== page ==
I also use different apps for cash back on my groceries and toiletries. My favorite is Ibotta, this app allows you to take a picture of your receipt and earn cash back on the purchases that qualify. Using my link gets you $10 when you scan your first receipt!

Step #5: Sell everything.

I was shocked by how much stuff I had sitting around my house that I wasn’t using. I’ve held garage sales, sold on Poshmark, sold my textbooks on SellBackYourBook, and dabbled with Facebook Marketplace. All the money made can go to your debt payoff and it feels great to get rid of things you aren’t using anymore.

Remember: As long as you aren’t adding any new debt, you’re still moving forward.

Debt payoff is hard, there is no doubt about that. When you are inching forward slowly, it can seem like you’re never going to get out of debt. As long as you don’t add new debt, you are still moving forward though. That’s what is important to remember, if you aren’t adding any new debt, it is still moving forward. I put together all of my tips and tricks to mastering your finances as a twenty something into an ebookHow have you paid off debt on a low income?

 

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$105,405 Paid off in 3 Years on a Teacher’s Salary

$105,405 Paid off in 3 Years on a Teacher's SalaryThis post may contain affiliate links. Check out my Disclosure Policy for more information.

I graduated from graduate school in August 2015 with about $200k in student loans from undergrad and grad school.  My private loans went into repayment on November 2nd, 2015 and my private loans in March 2016. My debt free journey has been going on for three years now. I truly can’t believe it’s already been three years and I think it’s super important to reflect on my last three years of repayment to see ways I can improve my current plan.

Total Principal Paid Off to Date: $$105,405.82

Current Payoff Date: July 2021

Debt Free Journey: How I Paid Off $ of my Student Loans in Three Years

  1. Sacrifices. As a twenty something who recently graduated from grad school, the first thing I always wanted to do was rent my first apartment and start my teaching career. However, I knew that wasn’t the best choice for my current financial situation. Instead I found a teaching job 20 minutes from my parents house and moved back in with them. This was the biggest way I have been able to pay off so much in three years.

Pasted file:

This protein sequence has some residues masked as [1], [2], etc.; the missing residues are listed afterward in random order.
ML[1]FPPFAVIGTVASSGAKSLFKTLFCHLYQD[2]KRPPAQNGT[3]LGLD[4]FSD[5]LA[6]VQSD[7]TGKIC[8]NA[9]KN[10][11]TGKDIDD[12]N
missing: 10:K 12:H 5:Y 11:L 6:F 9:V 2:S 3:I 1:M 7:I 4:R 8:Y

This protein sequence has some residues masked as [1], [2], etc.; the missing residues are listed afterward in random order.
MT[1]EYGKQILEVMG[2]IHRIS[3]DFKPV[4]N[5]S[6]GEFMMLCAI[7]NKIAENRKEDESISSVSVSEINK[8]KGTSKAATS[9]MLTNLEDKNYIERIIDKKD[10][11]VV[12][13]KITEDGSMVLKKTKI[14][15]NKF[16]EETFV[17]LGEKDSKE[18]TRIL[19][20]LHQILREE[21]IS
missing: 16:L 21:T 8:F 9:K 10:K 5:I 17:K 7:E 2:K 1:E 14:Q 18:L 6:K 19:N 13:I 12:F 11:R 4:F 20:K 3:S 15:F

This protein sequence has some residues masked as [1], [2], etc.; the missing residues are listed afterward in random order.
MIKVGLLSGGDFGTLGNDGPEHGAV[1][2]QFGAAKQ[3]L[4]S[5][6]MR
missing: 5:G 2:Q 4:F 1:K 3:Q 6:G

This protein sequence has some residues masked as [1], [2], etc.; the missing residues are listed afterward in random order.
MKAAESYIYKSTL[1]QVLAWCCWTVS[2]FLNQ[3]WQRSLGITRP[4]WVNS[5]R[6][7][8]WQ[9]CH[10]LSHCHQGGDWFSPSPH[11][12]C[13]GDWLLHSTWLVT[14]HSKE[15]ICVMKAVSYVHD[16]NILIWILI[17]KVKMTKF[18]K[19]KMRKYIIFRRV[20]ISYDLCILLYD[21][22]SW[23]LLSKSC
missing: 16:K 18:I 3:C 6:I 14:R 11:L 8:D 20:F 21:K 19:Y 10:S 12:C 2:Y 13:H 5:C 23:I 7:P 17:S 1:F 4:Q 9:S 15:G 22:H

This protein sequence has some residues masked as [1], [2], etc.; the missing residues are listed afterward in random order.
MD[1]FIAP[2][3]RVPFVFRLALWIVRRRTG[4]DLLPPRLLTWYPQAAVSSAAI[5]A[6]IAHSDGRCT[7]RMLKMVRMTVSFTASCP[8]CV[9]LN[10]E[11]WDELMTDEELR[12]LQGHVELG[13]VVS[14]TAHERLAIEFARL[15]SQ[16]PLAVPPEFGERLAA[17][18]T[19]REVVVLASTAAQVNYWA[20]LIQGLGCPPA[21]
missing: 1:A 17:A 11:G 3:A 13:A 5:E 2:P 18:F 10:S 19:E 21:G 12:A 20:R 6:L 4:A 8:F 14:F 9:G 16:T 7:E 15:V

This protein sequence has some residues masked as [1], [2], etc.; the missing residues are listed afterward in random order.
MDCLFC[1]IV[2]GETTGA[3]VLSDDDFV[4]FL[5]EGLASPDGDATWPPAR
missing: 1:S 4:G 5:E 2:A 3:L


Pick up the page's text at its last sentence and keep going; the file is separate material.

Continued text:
2. Budgeting. These past three years I have really cracked down on my budget and tried to be very strict with it. This has helped me immensely to pay down my debt.
  3. Side Income. This was huge for me in the last three years. Throughout the year I managed to add 4 different streams of side income through 2 different after school programs, private tutoring, and babysitting. At this point, I can completely cover my monthly expenses through my side income with some left over, my entire salary and some of my side income go straight to my loans. Find out how I make on average $1,200 per month in side income.
  4. Debt Payoff Strategies. Since I have such high interest rates, I chose the avalanche method. This allowed me to focus on my highest interest, largest accounts first and then apply that payment to my next account. This continues until all accounts are paid off. This worked out wonderfully for me. Now that I refinanced my private loans and have a lower rate than my federal, I actually changed my debt payoff strategy to focus on the highest monthly payment. This allows me to still focus on my private loans and will allow me to move out on my own sooner. To figure out the best strategies, I always put my debts into undebt.it to figure out the best strategy.